• An inanimate object can have a possessive use. It is treated in a personified sense, e.g. Time's cover.

Question Mark (?)

Punctuation after a direct interrogatory statement and one expressing doubt. It is used after each element of an interrogative series when the series is not enumerated or lettered.

  • Do not put a comma after a question mark that falls within quotation marks.
  • Do not use question marks to indicate the end of indirect questions.

Quotation Marks (Double) (" ")

Punctuation that most often includes a period or comma. A dash, semicolon, question mark, or exclamation point fall inside quotation marks if they apply to the quoted matter only. A dash, semicolon, question mark, or exclamation point go outside when they apply to the whole sentence. Quotation marks are used:

  • For direct quotations. Each part of an interrupted quotation begins and ends with quotation marks, as "I am getting worried," she said, "that he has not called."
  • For quotations which extend beyond one paragraph, a quotation mark begins each paragraph and the closing quotation mark is at the end of the last paragraph.
  • For expressions following introductory terms such as 'entitled', 'the word', 'the term', 'marked', 'designated', 'classified', 'named', 'endorsed', 'cited as', 'referred to as', 'signed' - which indicate a borrowing, special use, or definition.
  • Around mottos, slang, nicknames, misnomers, coined words, unfamiliar terms, proverbs and maxims, ironical reference, and unspoken dialogue.
  • Around words referred to as words, e.g. "I said "tomato," not "potato.", and around sentences referred to as sentences, e.g. An example of a question is, "Where the heck are they?". Single quotation marks may also be used in this way.
  • For translations/definitions of foreign terms, e.g. E pluribus unum means "Out of many, one."
  • For single letters within a sentence, e.g. His name begins with a "K."
  • Sometimes to enclose document titles and parts, and addresses within a sentence, e.g. Her book, "Roget's International Thesaurus," is a bestseller.
  • For quotes within quotes, alternate between double quotation marks and single marks. Use three marks together if two quoted elements end at the same time, e.g. She said, "Paul told me, 'I love you.'"

Quotation Marks (Single) (' ')

  • Single quotation marks are used to enclose a quotation within a quotation and may be used around words that are special terms or for words referred to as words or sentences referred to as sentences.

Semicolon (;)

Punctuation sometimes regarded as a weak period or strong comma and used in ways similar to periods and commas. A semicolon can mark the end of a clause and indicate that a clause following is closely related to the previous clause. A semicolon can also divide a sentence to make meaning clearer. A semicolon is placed outside quotation marks and parentheses. Uses are:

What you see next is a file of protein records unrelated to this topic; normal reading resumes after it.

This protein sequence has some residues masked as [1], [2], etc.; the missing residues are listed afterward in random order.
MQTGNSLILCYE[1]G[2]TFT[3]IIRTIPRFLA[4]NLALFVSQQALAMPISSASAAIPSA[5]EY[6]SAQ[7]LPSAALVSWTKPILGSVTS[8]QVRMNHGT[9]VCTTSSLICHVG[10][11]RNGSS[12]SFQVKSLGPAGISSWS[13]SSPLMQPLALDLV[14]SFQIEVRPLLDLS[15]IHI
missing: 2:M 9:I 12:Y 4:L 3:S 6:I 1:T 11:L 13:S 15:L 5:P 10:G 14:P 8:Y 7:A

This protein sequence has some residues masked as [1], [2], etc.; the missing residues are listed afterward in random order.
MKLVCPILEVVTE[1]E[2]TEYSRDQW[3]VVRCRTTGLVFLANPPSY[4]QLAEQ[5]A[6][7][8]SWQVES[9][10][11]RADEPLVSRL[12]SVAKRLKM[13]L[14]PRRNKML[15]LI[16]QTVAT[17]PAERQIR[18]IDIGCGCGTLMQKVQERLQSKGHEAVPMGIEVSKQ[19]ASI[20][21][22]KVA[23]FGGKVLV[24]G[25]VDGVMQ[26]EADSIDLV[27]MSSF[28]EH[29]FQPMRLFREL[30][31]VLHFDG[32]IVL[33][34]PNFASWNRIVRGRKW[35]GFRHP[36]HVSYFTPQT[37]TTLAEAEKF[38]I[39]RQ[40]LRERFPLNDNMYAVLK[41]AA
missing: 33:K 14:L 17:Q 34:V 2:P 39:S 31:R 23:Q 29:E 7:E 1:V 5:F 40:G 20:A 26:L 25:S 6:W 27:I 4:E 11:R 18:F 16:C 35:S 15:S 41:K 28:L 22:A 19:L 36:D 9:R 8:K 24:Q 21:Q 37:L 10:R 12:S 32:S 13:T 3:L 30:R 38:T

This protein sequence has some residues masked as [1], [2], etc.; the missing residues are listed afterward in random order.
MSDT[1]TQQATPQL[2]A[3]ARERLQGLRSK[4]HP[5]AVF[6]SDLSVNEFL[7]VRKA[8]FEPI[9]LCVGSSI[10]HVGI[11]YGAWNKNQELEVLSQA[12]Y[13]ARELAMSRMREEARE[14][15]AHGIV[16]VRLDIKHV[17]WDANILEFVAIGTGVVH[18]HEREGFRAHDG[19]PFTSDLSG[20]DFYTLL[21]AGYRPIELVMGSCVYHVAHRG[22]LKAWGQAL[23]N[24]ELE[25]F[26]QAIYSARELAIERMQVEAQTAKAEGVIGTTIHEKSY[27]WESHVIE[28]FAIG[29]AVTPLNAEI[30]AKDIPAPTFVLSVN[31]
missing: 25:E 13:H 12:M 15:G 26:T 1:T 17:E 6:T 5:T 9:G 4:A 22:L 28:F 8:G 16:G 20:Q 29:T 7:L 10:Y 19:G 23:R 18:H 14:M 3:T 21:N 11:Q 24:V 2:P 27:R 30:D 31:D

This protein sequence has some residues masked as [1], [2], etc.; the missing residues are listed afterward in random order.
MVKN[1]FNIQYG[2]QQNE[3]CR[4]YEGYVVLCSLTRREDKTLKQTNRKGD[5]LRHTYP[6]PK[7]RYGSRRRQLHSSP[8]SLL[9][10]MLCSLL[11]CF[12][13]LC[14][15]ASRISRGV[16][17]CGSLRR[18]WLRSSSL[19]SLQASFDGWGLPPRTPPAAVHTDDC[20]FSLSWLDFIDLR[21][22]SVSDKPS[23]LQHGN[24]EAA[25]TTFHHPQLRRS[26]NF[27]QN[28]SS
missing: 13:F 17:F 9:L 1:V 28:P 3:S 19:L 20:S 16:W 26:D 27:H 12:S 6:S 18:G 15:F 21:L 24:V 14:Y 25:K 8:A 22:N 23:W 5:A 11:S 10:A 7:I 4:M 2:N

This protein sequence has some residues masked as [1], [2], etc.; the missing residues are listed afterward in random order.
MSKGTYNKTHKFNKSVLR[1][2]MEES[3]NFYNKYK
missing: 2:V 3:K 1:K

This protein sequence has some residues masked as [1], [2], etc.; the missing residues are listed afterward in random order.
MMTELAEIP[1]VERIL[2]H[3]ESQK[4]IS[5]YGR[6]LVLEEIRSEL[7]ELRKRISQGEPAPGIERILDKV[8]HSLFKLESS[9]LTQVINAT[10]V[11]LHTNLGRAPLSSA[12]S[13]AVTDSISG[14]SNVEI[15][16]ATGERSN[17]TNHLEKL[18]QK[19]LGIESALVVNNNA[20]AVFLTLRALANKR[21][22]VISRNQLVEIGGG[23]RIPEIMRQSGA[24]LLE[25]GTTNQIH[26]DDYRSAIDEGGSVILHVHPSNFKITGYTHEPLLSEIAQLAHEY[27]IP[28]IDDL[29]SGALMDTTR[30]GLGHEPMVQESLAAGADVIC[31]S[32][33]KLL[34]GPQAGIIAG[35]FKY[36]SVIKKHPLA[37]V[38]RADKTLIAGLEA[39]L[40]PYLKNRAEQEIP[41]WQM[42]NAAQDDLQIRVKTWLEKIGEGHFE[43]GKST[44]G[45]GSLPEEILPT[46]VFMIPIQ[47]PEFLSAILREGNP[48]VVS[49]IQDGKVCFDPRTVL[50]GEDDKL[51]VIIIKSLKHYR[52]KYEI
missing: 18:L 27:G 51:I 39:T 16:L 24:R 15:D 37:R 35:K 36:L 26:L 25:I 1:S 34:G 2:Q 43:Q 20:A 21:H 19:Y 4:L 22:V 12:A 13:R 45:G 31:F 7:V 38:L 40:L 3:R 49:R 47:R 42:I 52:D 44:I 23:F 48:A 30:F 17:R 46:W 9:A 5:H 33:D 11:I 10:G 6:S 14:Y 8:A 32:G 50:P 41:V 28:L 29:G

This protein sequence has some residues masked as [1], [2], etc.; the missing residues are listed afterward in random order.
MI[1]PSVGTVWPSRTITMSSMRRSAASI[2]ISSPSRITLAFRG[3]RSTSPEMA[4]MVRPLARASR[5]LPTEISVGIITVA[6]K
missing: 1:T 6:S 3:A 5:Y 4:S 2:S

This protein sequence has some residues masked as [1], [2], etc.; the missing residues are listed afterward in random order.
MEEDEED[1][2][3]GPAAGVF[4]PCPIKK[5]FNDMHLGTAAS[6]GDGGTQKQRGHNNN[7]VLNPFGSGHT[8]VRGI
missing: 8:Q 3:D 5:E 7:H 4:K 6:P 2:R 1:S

• Separates (but also links) independent clauses in place of a coordinating conjunction or ellipsis, e.g. The package was due last week; it arrived today.
  • Separates (and links) independent clauses when the second clause begins with a conjunctive adverb such as: accordingly, all the same, also, as a result, besides, by the same token, consequently, furthermore, hence, however, indeed, in that case, likewise, moreover, nevertheless, on the other hand, otherwise, still, then, therefore, and thus. These usually explain or summarize preceding matter or show some kind of transition, e.g. We organized enough work for the rest of the summer; therefore, I can plod ahead.
  • Clarifies meaning in long sentences and in those with several commas. The indication of a strong pause by the semicolon helps the reader understand the meaning.
  • May be used before explanation phrases and clauses as: e.g., for example, for instance, i.e., namely, that is - e.g. She is highly qualified for the job; for example, she has worked for more than twenty years as a writer and editor.
  • Separates lists or phrases in a series when the phrases themselves have commas, e.g. We visited Springfield, Massachusetts; Keene, New Hampshire; and Durham, New Hampshire.

Slash (/)

Punctuation also called the virgule, diagonal, solidus, oblique, or slant. Its uses:

  • A slash represents 'or' or 'and/or' in alternatives, e.g. yours/mine.
  • A slash is used to separate expressions that indicate a choice, e.g. pass/fail, on/off.
  • A slash may represent 'and', e.g. 1990/91, Minneapolis/St. Paul.
  • A slash may represent some prepositions -- at, for, versus, with - e.g. c/o addressee, w/dressing.
  • A slash represents 'per' or 'to' in measures and ratios, e.g. 2 ft./min., price/earnings ratio.
  • A slash is used to separate numbers in dates, fractions, and telephone numbers, e.g. 8/25/1954.
  • A slash, set off by spaces, is used to separate parts of an address or divide lines of poetry when written as continuous text, e.g. Workman Publishing / 708 Broadway / New York, New York.
  • A slash is used to divide lines of poetry quoted within sentences.